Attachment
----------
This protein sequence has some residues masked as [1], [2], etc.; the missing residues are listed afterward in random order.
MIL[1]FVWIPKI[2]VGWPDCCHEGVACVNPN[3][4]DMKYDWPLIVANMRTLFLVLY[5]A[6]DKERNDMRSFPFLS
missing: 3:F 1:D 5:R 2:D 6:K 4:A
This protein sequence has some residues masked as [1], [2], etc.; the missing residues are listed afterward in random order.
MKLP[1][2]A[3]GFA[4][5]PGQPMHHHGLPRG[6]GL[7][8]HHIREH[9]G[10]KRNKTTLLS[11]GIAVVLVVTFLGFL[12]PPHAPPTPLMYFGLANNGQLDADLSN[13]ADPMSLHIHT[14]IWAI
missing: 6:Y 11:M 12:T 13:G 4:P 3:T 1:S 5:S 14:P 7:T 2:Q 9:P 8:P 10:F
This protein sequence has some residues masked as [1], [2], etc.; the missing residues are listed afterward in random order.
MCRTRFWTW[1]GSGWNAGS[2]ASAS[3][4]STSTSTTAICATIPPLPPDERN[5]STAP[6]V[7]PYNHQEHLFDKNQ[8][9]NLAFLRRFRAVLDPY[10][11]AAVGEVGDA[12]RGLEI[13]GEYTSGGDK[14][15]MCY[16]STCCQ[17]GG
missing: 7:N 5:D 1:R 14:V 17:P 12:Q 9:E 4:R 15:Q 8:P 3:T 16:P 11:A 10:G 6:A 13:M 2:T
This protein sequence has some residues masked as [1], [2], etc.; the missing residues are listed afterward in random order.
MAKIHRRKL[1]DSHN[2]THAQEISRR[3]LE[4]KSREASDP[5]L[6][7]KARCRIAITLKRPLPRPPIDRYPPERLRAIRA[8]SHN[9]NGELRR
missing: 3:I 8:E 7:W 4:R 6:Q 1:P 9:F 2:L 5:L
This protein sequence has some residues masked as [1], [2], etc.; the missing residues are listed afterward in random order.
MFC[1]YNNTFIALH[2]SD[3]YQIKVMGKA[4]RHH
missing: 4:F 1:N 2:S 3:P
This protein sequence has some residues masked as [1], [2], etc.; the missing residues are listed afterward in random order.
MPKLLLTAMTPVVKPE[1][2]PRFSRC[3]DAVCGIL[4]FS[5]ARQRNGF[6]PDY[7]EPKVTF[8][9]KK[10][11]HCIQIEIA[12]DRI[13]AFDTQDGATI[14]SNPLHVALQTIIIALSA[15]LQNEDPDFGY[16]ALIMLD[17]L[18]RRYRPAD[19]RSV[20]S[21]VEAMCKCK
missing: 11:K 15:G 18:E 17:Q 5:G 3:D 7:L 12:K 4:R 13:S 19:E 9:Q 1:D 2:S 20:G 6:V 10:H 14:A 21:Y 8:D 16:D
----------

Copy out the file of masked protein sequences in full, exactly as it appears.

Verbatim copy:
This protein sequence has some residues masked as [1], [2], etc.; the missing residues are listed afterward in random order.
MIL[1]FVWIPKI[2]VGWPDCCHEGVACVNPN[3][4]DMKYDWPLIVANMRTLFLVLY[5]A[6]DKERNDMRSFPFLS
missing: 3:F 1:D 5:R 2:D 6:K 4:A
This protein sequence has some residues masked as [1], [2], etc.; the missing residues are listed afterward in random order.
MKLP[1][2]A[3]GFA[4][5]PGQPMHHHGLPRG[6]GL[7][8]HHIREH[9]G[10]KRNKTTLLS[11]GIAVVLVVTFLGFL[12]PPHAPPTPLMYFGLANNGQLDADLSN[13]ADPMSLHIHT[14]IWAI
missing: 6:Y 11:M 12:T 13:G 4:P 3:T 1:S 5:S 14:P 7:T 2:Q 9:P 8:P 10:F
This protein sequence has some residues masked as [1], [2], etc.; the missing residues are listed afterward in random order.
MCRTRFWTW[1]GSGWNAGS[2]ASAS[3][4]STSTSTTAICATIPPLPPDERN[5]STAP[6]V[7]PYNHQEHLFDKNQ[8][9]NLAFLRRFRAVLDPY[10][11]AAVGEVGDA[12]RGLEI[13]GEYTSGGDK[14][15]MCY[16]STCCQ[17]GG
missing: 7:N 5:D 1:R 14:V 17:P 12:Q 9:E 4:R 15:Q 8:P 3:T 16:P 11:A 10:G 6:A 13:M 2:T
This protein sequence has some residues masked as [1], [2], etc.; the missing residues are listed afterward in random order.
MAKIHRRKL[1]DSHN[2]THAQEISRR[3]LE[4]KSREASDP[5]L[6][7]KARCRIAITLKRPLPRPPIDRYPPERLRAIRA[8]SHN[9]NGELRR
missing: 3:I 8:E 7:W 4:R 6:Q 1:P 9:F 2:L 5:L
This protein sequence has some residues masked as [1], [2], etc.; the missing residues are listed afterward in random order.
MFC[1]YNNTFIALH[2]SD[3]YQIKVMGKA[4]RHH
missing: 4:F 1:N 2:S 3:P
This protein sequence has some residues masked as [1], [2], etc.; the missing residues are listed afterward in random order.
MPKLLLTAMTPVVKPE[1][2]PRFSRC[3]DAVCGIL[4]FS[5]ARQRNGF[6]PDY[7]EPKVTF[8][9]KK[10][11]HCIQIEIA[12]DRI[13]AFDTQDGATI[14]SNPLHVALQTIIIALSA[15]LQNEDPDFGY[16]ALIMLD[17]L[18]RRYRPAD[19]RSV[20]S[21]VEAMCKCK
missing: 11:K 15:G 18:E 17:Q 5:G 3:D 7:L 12:K 4:R 13:S 19:E 9:Q 1:D 2:S 20:G 6:V 10:H 14:A 21:Y 8:D 16:D